Name:

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Name:
Liquid Density Lab
Date:
Period:
(4 points)
___________________________
Title (4 points)
Problem: Which is liquid is more dense: water or the liquid sample brought in _______________?
(Fill in the blank for your liquid. 4 points. If Mrs. McNees provides your liquid subtract 4 points)
Research: (12 points)
Define: liquid:
density of water:
Citation: (Author, Title, Year published, page)
Hypothesis: If ___________________________________________, then ___________________
is more dense because_________________________________________
(Fill in the blanks. 8 points)
Procedure: Gather materials: [list materials] (8 points)
A. Measure mass and volume of water: [write in numbers and units] (12 points)
______2. mass of water + graduated cylinder
1. Measure mass of graduated cylinder first.
2. Add ten milliliters of the liquid. Record the new mass. -_____1. mass of graduated cylinder only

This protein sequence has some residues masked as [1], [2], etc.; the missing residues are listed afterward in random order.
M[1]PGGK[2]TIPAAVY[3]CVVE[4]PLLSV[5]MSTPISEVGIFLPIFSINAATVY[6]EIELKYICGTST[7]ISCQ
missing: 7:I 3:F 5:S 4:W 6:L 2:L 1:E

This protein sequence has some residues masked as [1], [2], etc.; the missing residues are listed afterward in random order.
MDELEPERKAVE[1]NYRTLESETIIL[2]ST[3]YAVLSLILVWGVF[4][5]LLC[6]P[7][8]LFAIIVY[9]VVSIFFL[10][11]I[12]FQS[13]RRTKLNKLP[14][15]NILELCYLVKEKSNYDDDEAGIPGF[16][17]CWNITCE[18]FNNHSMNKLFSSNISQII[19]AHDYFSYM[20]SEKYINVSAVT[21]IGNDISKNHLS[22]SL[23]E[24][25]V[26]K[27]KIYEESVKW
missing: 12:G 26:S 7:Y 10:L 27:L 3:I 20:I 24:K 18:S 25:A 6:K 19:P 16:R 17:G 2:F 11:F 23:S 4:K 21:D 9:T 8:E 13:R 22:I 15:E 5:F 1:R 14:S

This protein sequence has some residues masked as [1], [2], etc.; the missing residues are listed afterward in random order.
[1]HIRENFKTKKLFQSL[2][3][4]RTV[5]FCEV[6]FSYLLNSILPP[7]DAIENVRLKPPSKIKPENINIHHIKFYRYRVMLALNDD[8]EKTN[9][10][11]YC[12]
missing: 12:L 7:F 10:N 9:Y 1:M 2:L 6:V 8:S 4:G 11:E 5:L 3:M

3. Subtract to find mass of object, Label units
______3. mass of water _____________
B. Measure the mass and volume of the liquid brought in.
______2. mass of liquid + graduated cylinder
-_____1. mass of graduated cylinder only
______3. mass of liquid _____________
Observations: Label all units correctly (16 points)
Identify Item
1. Mass (g)
A. Water
B.
Conclusions: (12 points)
P.
H.
2. Volume (mL)
10 mL
10 mL
3. Density (g/mL)
Density Drill
Some objects tend to be “heavy,” while other objects seem “light.” But unless you are comparing the same volume
of each object, these descriptions have little value. And that is where the concept of density comes in. For density refers
to how much mass an object has in a particular volume. Scientifically, density is described as mass per unit volume, or
Density = mass/volume. Because mass is measured in grams and volume is measured in cubic centimeters, the unit for
density is grams per cubic centimeter.
If the mass and volume of an object are known, its density can be determined by dividing the volume value into mass
value. Similarly, if the density and mass are known, the object’s volume can be determined by dividing the density
value into the mass value. Finally, if an object’s density and volume are known, its mass can be found by multiplying
these two values.
You can see how density, mass and volume are related by doing this activity. In each situation, you are given enough
information to determine the unknown value in the formula D = M/V